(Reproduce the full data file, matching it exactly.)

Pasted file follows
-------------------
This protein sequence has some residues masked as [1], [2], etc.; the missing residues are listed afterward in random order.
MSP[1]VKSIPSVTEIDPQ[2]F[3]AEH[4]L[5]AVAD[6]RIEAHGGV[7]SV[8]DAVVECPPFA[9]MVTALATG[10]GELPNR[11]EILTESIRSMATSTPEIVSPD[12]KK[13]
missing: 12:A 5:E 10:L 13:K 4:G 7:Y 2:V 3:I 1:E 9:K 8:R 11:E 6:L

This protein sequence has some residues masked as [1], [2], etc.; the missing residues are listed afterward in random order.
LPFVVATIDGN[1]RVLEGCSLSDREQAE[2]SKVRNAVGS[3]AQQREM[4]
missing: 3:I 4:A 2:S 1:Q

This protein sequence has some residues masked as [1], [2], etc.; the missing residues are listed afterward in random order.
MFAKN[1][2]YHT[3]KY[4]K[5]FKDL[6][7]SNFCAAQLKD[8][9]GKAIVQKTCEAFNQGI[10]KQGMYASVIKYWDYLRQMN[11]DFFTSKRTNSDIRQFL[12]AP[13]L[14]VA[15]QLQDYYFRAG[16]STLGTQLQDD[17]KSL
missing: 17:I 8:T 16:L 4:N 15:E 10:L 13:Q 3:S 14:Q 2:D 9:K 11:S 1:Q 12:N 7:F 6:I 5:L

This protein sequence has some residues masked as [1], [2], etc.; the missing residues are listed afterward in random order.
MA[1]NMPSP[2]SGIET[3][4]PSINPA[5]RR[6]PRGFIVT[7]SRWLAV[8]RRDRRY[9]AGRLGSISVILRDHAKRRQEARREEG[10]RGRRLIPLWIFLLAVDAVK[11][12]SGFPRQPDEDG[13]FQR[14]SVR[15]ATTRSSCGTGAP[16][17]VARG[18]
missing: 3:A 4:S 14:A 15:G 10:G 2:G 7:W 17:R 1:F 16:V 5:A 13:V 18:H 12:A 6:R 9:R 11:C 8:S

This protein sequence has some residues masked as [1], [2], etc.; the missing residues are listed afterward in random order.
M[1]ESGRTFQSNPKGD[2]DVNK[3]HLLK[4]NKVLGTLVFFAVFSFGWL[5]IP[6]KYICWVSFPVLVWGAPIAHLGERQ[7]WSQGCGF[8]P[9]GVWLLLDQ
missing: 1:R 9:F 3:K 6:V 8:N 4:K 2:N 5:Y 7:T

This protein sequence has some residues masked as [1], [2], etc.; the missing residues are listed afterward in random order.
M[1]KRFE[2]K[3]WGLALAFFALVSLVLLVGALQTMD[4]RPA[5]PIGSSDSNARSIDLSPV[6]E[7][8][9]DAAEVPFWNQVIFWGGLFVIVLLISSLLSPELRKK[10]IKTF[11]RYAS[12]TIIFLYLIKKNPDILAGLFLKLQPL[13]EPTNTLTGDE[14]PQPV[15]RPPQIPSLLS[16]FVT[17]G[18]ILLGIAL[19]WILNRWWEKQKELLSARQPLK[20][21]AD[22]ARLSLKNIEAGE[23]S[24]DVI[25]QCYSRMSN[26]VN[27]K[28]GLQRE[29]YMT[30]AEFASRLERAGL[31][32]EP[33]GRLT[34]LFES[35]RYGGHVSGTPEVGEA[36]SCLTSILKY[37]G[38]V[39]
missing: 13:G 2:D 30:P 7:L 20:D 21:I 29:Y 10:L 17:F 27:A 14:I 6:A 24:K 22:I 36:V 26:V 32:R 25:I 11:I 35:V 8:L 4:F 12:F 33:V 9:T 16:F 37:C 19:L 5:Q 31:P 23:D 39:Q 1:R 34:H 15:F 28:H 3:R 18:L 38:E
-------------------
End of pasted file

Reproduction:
This protein sequence has some residues masked as [1], [2], etc.; the missing residues are listed afterward in random order.
MSP[1]VKSIPSVTEIDPQ[2]F[3]AEH[4]L[5]AVAD[6]RIEAHGGV[7]SV[8]DAVVECPPFA[9]MVTALATG[10]GELPNR[11]EILTESIRSMATSTPEIVSPD[12]KK[13]
missing: 12:A 5:E 10:L 13:K 4:G 7:Y 2:V 3:I 1:E 9:K 8:R 11:E 6:L

This protein sequence has some residues masked as [1], [2], etc.; the missing residues are listed afterward in random order.
LPFVVATIDGN[1]RVLEGCSLSDREQAE[2]SKVRNAVGS[3]AQQREM[4]
missing: 3:I 4:A 2:S 1:Q

This protein sequence has some residues masked as [1], [2], etc.; the missing residues are listed afterward in random order.
MFAKN[1][2]YHT[3]KY[4]K[5]FKDL[6][7]SNFCAAQLKD[8][9]GKAIVQKTCEAFNQGI[10]KQGMYASVIKYWDYLRQMN[11]DFFTSKRTNSDIRQFL[12]AP[13]L[14]VA[15]QLQDYYFRAG[16]STLGTQLQDD[17]KSL
missing: 17:I 8:T 16:L 4:N 15:E 10:L 13:Q 3:S 14:Q 2:D 9:K 11:S 1:Q 12:N 7:F 6:I 5:L

This protein sequence has some residues masked as [1], [2], etc.; the missing residues are listed afterward in random order.
MA[1]NMPSP[2]SGIET[3][4]PSINPA[5]RR[6]PRGFIVT[7]SRWLAV[8]RRDRRY[9]AGRLGSISVILRDHAKRRQEARREEG[10]RGRRLIPLWIFLLAVDAVK[11][12]SGFPRQPDEDG[13]FQR[14]SVR[15]ATTRSSCGTGAP[16][17]VARG[18]
missing: 3:A 4:S 14:A 15:G 10:G 2:G 7:W 17:R 1:F 16:V 5:A 13:V 18:H 12:A 6:R 9:R 11:C 8:S

This protein sequence has some residues masked as [1], [2], etc.; the missing residues are listed afterward in random order.
M[1]ESGRTFQSNPKGD[2]DVNK[3]HLLK[4]NKVLGTLVFFAVFSFGWL[5]IP[6]KYICWVSFPVLVWGAPIAHLGERQ[7]WSQGCGF[8]P[9]GVWLLLDQ
missing: 1:R 9:F 3:K 6:V 8:N 4:K 2:N 5:Y 7:T

This protein sequence has some residues masked as [1], [2], etc.; the missing residues are listed afterward in random order.
M[1]KRFE[2]K[3]WGLALAFFALVSLVLLVGALQTMD[4]RPA[5]PIGSSDSNARSIDLSPV[6]E[7][8][9]DAAEVPFWNQVIFWGGLFVIVLLISSLLSPELRKK[10]IKTF[11]RYAS[12]TIIFLYLIKKNPDILAGLFLKLQPL[13]EPTNTLTGDE[14]PQPV[15]RPPQIPSLLS[16]FVT[17]G[18]ILLGIAL[19]WILNRWWEKQKELLSARQPLK[20][21]AD[22]ARLSLKNIEAGE[23]S[24]DVI[25]QCYSRMSN[26]VN[27]K[28]GLQRE[29]YMT[30]AEFASRLERAGL[31][32]EP[33]GRLT[34]LFES[35]RYGGHVSGTPEVGEA[36]SCLTSILKY[37]G[38]V[39]
missing: 13:G 2:D 30:P 7:L 20:D 21:I 29:Y 10:L 17:F 27:A 14:I 6:A 24:K 22:I 36:V 26:V 32:R 25:I 11:I 35:V 8:L 4:F 12:F 33:V 9:T 16:F 37:C 19:L 5:Q 31:P 23:D 39:Q 1:R 34:H 15:F 28:H 3:R 18:L 38:E